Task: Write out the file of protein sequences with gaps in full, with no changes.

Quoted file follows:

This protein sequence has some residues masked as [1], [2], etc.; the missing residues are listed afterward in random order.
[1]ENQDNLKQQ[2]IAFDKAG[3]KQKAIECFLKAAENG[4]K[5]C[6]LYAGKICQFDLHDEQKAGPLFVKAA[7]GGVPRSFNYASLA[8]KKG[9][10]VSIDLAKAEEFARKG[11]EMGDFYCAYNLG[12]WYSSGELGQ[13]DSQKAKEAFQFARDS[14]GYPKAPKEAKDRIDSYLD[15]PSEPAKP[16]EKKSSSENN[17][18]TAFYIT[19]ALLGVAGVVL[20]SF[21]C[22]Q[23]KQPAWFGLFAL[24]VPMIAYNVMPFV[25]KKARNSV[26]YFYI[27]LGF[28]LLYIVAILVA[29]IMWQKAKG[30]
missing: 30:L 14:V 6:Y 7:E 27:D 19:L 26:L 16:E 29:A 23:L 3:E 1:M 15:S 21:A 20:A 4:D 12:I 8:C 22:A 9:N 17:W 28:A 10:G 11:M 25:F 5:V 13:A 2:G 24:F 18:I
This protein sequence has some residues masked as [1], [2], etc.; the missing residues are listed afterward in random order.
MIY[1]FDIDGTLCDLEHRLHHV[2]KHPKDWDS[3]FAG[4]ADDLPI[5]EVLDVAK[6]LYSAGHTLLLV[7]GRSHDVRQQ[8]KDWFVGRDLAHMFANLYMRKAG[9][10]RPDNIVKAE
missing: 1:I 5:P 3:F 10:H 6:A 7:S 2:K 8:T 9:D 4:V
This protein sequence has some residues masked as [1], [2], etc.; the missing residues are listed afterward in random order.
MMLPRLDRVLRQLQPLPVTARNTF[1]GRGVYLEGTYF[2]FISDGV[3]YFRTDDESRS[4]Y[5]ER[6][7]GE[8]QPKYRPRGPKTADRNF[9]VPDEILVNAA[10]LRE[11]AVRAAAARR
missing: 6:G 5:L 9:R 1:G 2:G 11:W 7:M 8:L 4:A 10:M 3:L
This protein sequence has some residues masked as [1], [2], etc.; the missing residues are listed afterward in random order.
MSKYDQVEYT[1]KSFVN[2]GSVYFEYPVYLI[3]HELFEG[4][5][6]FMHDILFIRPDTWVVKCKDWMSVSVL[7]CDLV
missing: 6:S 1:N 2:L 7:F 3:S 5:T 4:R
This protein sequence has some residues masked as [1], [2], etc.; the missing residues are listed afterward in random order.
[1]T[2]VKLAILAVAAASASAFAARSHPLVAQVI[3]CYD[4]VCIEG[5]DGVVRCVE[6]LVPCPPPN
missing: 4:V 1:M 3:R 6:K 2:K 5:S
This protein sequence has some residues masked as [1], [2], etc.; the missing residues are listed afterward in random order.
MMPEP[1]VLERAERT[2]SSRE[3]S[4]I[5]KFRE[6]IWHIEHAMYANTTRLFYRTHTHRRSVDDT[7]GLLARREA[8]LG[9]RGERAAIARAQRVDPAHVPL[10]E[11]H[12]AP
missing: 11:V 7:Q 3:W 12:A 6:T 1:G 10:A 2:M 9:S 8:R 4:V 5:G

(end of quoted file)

This protein sequence has some residues masked as [1], [2], etc.; the missing residues are listed afterward in random order.
[1]ENQDNLKQQ[2]IAFDKAG[3]KQKAIECFLKAAENG[4]K[5]C[6]LYAGKICQFDLHDEQKAGPLFVKAA[7]GGVPRSFNYASLA[8]KKG[9][10]VSIDLAKAEEFARKG[11]EMGDFYCAYNLG[12]WYSSGELGQ[13]DSQKAKEAFQFARDS[14]GYPKAPKEAKDRIDSYLD[15]PSEPAKP[16]EKKSSSENN[17][18]TAFYIT[19]ALLGVAGVVL[20]SF[21]C[22]Q[23]KQPAWFGLFAL[24]VPMIAYNVMPFV[25]KKARNSV[26]YFYI[27]LGF[28]LLYIVAILVA[29]IMWQKAKG[30]
missing: 30:L 14:V 6:Y 7:E 27:D 19:L 26:L 16:E 29:A 23:L 3:E 1:M 15:S 21:A 20:A 4:D 12:I 8:C 22:A 9:N 17:W 28:A 10:G 11:M 25:F 5:V 13:A 2:G 24:F 18:I
This protein sequence has some residues masked as [1], [2], etc.; the missing residues are listed afterward in random order.
MIY[1]FDIDGTLCDLEHRLHHV[2]KHPKDWDS[3]FAG[4]ADDLPI[5]EVLDVAK[6]LYSAGHTLLLV[7]GRSHDVRQQ[8]KDWFVGRDLAHMFANLYMRKAG[9][10]RPDNIVKAE
missing: 1:I 5:P 3:F 10:H 6:A 7:S 2:K 8:T 9:D 4:V
This protein sequence has some residues masked as [1], [2], etc.; the missing residues are listed afterward in random order.
MMLPRLDRVLRQLQPLPVTARNTF[1]GRGVYLEGTYF[2]FISDGV[3]YFRTDDESRS[4]Y[5]ER[6][7]GE[8]QPKYRPRGPKTADRNF[9]VPDEILVNAA[10]LRE[11]AVRAAAARR
missing: 6:G 5:L 9:R 1:G 2:G 11:W 7:M 8:L 4:A 10:M 3:L
This protein sequence has some residues masked as [1], [2], etc.; the missing residues are listed afterward in random order.
MSKYDQVEYT[1]KSFVN[2]GSVYFEYPVYLI[3]HELFEG[4][5][6]FMHDILFIRPDTWVVKCKDWMSVSVL[7]CDLV
missing: 6:S 1:N 2:L 7:F 3:S 5:T 4:R
This protein sequence has some residues masked as [1], [2], etc.; the missing residues are listed afterward in random order.
[1]T[2]VKLAILAVAAASASAFAARSHPLVAQVI[3]CYD[4]VCIEG[5]DGVVRCVE[6]LVPCPPPN
missing: 4:V 1:M 3:R 6:K 2:K 5:S
This protein sequence has some residues masked as [1], [2], etc.; the missing residues are listed afterward in random order.
MMPEP[1]VLERAERT[2]SSRE[3]S[4]I[5]KFRE[6]IWHIEHAMYANTTRLFYRTHTHRRSVDDT[7]GLLARREA[8]LG[9]RGERAAIARAQRVDPAHVPL[10]E[11]H[12]AP
missing: 11:V 7:Q 3:W 12:A 6:T 1:G 10:A 2:M 9:S 8:R 4:V 5:G